An AD Chip used in the Yggdrasil cost nearly 100$ a piece - this means that the material costs including labor and development costs of one piece will be around half the price of a unit. And sure the Schiit guys are earning money with their business. That's the story about.

    The transistors in the TotalDAC cost roughly one third of the selling price - just make up your own mind if the unit price is right or wrong.

    I can only tell you that in the industry it's common that around 25-50% of the selling price are production costs. If this is going more to the point that production costs are 1-10% I would felt ripped of. But this is only my point of view. The more unique something is, the more you have a USP. See what Apple is doing - 130$ unit costs and a selling price of 800$. And do you know what? I even like it.

    Back to topic - I personally found out what was mentioned hundreds of times in this thread already - I don't like the slightly robotic sound DS DACs are producing - some more, some less. I hope that the Yggdrasil will solve that - I'm still waiting for my unit.


  5. prot
    ugh. I think some of you are miss-directing your debating energy. We are talking about a test done by Tom's Hardware. If you think something was not right, you are welcome to point the error. And please do cause I tried and couldn't ... and since I have over $10K invested in audio, I am not particularly happy to hear that kind of stuff.

    On short about the few possible errors pointed above:

    There was no "amp issue" because because they compared complete DAC+amp packages: as provided by some MB, a complete o2/odac and a benchmark DAC with HP output. And yes a MB soundchip is basically a DAC ... and here are some measurements for the latest/best such chips. Pretty good if you ask me. And here is another similar test, posted right here on headfi.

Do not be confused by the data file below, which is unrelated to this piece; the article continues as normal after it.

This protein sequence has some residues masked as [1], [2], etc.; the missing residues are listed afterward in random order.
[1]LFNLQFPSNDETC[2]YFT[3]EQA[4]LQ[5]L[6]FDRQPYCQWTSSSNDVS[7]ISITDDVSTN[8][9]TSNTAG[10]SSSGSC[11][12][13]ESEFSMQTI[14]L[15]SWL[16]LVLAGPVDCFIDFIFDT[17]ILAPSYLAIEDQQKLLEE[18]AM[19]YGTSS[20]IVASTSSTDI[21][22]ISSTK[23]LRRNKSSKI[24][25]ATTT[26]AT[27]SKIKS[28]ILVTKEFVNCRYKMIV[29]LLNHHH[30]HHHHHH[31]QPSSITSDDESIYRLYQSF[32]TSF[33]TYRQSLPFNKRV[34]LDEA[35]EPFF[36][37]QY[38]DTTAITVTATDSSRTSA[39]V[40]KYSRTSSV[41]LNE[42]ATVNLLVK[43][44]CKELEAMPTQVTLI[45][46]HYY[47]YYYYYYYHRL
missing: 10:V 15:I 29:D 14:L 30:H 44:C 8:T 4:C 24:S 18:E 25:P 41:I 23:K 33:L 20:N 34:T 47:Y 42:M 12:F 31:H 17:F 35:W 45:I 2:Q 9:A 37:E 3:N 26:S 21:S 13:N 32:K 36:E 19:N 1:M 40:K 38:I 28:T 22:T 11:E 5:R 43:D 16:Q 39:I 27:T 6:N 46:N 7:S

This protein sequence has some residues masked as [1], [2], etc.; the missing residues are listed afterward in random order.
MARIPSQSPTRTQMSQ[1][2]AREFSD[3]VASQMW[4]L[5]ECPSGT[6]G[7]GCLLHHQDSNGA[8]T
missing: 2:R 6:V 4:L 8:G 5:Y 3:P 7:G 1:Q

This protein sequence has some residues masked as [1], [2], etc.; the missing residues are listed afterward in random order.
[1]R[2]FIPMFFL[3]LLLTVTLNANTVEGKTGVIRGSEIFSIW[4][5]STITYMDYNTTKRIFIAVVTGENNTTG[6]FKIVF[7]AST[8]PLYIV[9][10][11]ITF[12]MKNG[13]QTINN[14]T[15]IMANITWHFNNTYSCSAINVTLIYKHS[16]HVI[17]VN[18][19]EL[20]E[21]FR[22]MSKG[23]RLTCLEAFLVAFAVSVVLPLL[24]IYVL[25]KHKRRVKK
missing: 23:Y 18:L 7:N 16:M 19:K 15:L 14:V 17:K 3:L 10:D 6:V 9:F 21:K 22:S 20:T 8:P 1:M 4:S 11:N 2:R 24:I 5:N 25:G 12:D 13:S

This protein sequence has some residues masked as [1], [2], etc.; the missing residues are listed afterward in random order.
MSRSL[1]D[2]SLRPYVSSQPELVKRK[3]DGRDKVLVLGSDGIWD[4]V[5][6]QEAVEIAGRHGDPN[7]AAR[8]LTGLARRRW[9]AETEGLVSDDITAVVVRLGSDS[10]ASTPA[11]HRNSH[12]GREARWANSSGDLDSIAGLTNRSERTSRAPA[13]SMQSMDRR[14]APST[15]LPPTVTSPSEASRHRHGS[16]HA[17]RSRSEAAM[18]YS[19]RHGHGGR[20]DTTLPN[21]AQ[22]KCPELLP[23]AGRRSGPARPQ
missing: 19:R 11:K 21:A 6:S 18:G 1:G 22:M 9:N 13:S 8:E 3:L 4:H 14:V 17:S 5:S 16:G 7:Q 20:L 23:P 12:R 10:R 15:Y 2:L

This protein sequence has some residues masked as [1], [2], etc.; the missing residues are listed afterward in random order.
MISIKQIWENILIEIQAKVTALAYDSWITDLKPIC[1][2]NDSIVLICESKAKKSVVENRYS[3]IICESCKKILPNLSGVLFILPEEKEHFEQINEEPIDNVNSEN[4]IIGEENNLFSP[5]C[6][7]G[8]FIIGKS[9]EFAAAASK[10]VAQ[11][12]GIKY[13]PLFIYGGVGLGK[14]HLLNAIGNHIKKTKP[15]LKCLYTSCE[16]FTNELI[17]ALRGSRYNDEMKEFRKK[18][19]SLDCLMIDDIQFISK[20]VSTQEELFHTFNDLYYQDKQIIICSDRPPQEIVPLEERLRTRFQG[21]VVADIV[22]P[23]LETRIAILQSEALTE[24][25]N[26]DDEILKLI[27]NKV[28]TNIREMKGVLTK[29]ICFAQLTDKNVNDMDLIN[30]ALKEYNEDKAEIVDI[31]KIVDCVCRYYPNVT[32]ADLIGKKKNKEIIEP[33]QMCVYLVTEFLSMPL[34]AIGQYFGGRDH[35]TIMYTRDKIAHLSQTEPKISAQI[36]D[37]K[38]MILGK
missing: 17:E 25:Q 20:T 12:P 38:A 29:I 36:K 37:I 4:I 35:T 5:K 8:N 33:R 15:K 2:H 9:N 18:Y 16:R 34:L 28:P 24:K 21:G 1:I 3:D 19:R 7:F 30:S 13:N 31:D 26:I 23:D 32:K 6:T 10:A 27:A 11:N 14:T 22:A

The 99% refers to the population at large. No, I do not have any studies/numbers, it's just an approx based on my exp and some extrapolation: e.g. go on the street and ask people, see if more than 1% know what a DAC even is... or another sample, there are many billions of people which live with less that $1 a day. Generally, hifi as a whole is a 1% game ... or even less. And not sure why would anyone want to debate that.
  6. Feuergeist76
    Hey Prot,

    I just only wanted to add this objectivity thing - it was not pointing at you,it should be more a contribution to the discussion, as I've read a lot argumentations where people would like to convince others that they are right. I think especially in HiFi and probably already in MidFi there is nothing but taste. If you and me would ask people what they think about spending 5figures in Audio stuff they would call us insane - ask my girlfriend ...

    And I totally agree to your last point - I would even say it's more 0.001% then 1%, but the absolute figure doesn't even matter.

    So please don't count my contribution to the discussion to a specific post or to specific postings - it's a more general point of view.

    By the way, for the tests for computer hardware I used to like tomshardware.com. It's quite some years ago that I've followed up their tests but ten years ago I really liked them.


  7. frenchbat